US ‘mother of all bombs’ damaged houses in Kurram Agency
KURRAM AGENCY: The United States dropped the largest non-nuclear device, called ‘mother of all bombs’ in an area in Afghanistan to target militants, but it also left an impact on the other side of border, causing damage to the buildings in Kurram Agency.
According to locals of the tribal area, cracks appeared in several buildings as well as worships places in Malana village in the foothills of Speen Ghar, commonly known as White Mountain. The village is a barrier between Nangarhar and the Kurram tribal region.
The GBU-43/B Massive Ordnance Air Blast bomb — dubbed the “Mother Of All Bombs” — was unleashed in combat for the first time, hitting IS positions in eastern Nangarhar province on Thursday.
The GBU-43, also known as the “mother of all bombs,” is a GPS-guided munition and was first tested in March 2003. It is regarded as particularly effective against clusters of targets on or just underneath the ground. Other types of bombs can be more effective against deeper, hardened tunnels.
Reports citing an elder tribal in Pakistan as saying that: “The whole of area was jolted. Initially we thought it was an earthquake, but a day later we came to know that the US had dropped a bomb in the Afghan side of the territory.”
Cracks appeared in the buildings after the explosion, he added.
The attack triggered global shock waves, with some condemning the use of Afghanistan as what they called a testing ground for the weapon, and against a militant group that is not considered as big a threat as the resurgent Taliban.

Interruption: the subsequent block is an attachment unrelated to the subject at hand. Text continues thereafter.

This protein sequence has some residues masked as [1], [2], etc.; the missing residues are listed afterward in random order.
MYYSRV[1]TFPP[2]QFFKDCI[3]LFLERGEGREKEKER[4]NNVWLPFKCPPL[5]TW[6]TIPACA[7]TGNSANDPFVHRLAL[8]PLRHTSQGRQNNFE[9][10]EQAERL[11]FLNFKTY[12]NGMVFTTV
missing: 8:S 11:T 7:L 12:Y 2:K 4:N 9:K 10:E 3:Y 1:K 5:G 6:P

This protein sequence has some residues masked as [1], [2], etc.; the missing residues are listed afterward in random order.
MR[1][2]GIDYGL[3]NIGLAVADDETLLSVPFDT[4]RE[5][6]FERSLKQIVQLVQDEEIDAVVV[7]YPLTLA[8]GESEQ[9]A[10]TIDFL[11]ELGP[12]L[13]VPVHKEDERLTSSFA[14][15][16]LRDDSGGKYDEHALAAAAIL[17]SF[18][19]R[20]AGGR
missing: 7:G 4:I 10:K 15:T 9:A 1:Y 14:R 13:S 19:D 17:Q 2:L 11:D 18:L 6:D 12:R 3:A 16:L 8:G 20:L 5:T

It came a week after US President Donald Trump ordered missile strikes against Syria in retaliation for a suspected chemical attack, and as China warned of the potential for conflict amid rising US tensions with North Korea.
The security situation remains precarious in Afghanistan, with a number of militant groups trying to claim territory more than 15 years after the U.S. invasion which toppled the Taliban government.
According to Reuters report, Last week, a U.S. soldier was killed in the same district as where the bomb was dropped while he was conducting operations against Islamic State.
White House spokesman Sean Spicer said the bombing “targeted a system of tunnels and caves that ISIS fighters used to move around freely, making it easier for them to target U.S. military advisers and Afghan forces in the area.”
Spicer said the bomb was dropped at around 7 p.m. local time and described it as “a large, powerful and accurately delivered weapon.” U.S. forces took “all precautions necessary to prevent civilian casualties and collateral damage,” he said.